Liana Sowa

Published

on

Screenshot from the webinar

WASHINGTON, November 30, 2009 – Turkey’s government is working on a project that would give every child a designated email address at birth, according to reports coming from the country’s state news agency late Monday. Turkey is also looking to develop a homegrown Internet search engine to address government national security concerns related to citizens using search engines based in foreign countries.

“All Internet communication data goes to foreign countries and then it returns. This activity has a security aspect,” said Tayfun Acarer, chairman of Turkey’s Information Technologies and Communication Board. He added that existing search engines don’t understand the “country’s sensitivities,” according to state news reports.

The official said that under the government’s search engine plan, “all of our 70 million citizens will be given an e-mail address written on his/her identity card since birth. So, [we] will have a mobile network that can be used thanks to ID number match and foreign networks, such as Yahoo, Gmail and Hotmail, will not be used anymore,” he said.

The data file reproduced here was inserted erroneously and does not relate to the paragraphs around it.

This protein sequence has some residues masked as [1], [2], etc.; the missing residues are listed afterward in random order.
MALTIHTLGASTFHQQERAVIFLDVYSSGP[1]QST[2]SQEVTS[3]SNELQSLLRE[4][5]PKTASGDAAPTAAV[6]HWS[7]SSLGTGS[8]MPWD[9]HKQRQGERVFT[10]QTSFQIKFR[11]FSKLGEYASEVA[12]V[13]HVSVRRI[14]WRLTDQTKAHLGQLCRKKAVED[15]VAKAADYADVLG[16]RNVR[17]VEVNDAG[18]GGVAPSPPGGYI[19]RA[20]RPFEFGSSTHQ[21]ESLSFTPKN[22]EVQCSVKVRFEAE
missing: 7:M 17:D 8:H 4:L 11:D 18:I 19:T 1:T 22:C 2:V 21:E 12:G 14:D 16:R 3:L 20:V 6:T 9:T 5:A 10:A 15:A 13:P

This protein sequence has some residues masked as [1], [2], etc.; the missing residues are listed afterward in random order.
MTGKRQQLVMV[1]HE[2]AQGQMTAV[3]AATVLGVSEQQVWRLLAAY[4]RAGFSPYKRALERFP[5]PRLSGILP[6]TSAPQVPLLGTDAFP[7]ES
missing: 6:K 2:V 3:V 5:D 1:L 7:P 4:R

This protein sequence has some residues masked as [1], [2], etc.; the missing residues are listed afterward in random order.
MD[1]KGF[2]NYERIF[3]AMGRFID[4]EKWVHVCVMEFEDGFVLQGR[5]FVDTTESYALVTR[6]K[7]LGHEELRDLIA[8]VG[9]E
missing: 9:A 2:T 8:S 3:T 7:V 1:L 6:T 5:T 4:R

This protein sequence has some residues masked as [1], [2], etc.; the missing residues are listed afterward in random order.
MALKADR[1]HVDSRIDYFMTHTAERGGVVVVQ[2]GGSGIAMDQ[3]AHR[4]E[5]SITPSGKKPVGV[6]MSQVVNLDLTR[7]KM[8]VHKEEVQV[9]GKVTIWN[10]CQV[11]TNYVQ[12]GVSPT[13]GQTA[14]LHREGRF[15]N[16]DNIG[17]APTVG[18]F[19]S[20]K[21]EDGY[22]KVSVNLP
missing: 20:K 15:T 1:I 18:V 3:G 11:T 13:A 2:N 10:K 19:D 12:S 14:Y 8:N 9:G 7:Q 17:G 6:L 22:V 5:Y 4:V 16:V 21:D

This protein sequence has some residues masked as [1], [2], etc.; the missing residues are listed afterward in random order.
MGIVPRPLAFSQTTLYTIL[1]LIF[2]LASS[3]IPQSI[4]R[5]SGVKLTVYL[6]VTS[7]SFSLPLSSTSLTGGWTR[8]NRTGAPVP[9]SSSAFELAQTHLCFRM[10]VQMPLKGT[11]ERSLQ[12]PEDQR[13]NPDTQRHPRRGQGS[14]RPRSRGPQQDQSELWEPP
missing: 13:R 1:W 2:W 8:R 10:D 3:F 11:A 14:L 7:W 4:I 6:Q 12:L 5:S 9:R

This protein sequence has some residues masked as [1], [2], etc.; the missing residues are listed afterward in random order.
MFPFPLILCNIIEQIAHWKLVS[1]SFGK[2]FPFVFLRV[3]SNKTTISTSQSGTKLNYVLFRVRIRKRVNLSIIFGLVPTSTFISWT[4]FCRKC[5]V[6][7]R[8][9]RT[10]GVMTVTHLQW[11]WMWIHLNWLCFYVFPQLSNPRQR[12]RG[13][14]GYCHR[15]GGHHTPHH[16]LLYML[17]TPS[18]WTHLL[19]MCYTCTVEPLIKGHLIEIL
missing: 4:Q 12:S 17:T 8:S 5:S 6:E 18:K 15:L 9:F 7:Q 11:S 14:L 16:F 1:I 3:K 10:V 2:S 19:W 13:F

Establishing national search and email functions is not going to be the country’s only attempt to guard its communications. Turkey’s telecommunications authority has asked Google’s YouTube video sharing site to launch a Turkish version of its product that the country would allow citizens to access, according to the Anadolu news agency.

YouTube was banned by a Turkish court in January 2008 after video clips the government found offensive were posted online. Google was not able to respond by press time.

Continue Reading

Recent

Signup for Broadband Breakfast

Get twice-weekly Breakfast Media news alerts.
* = required field

Trending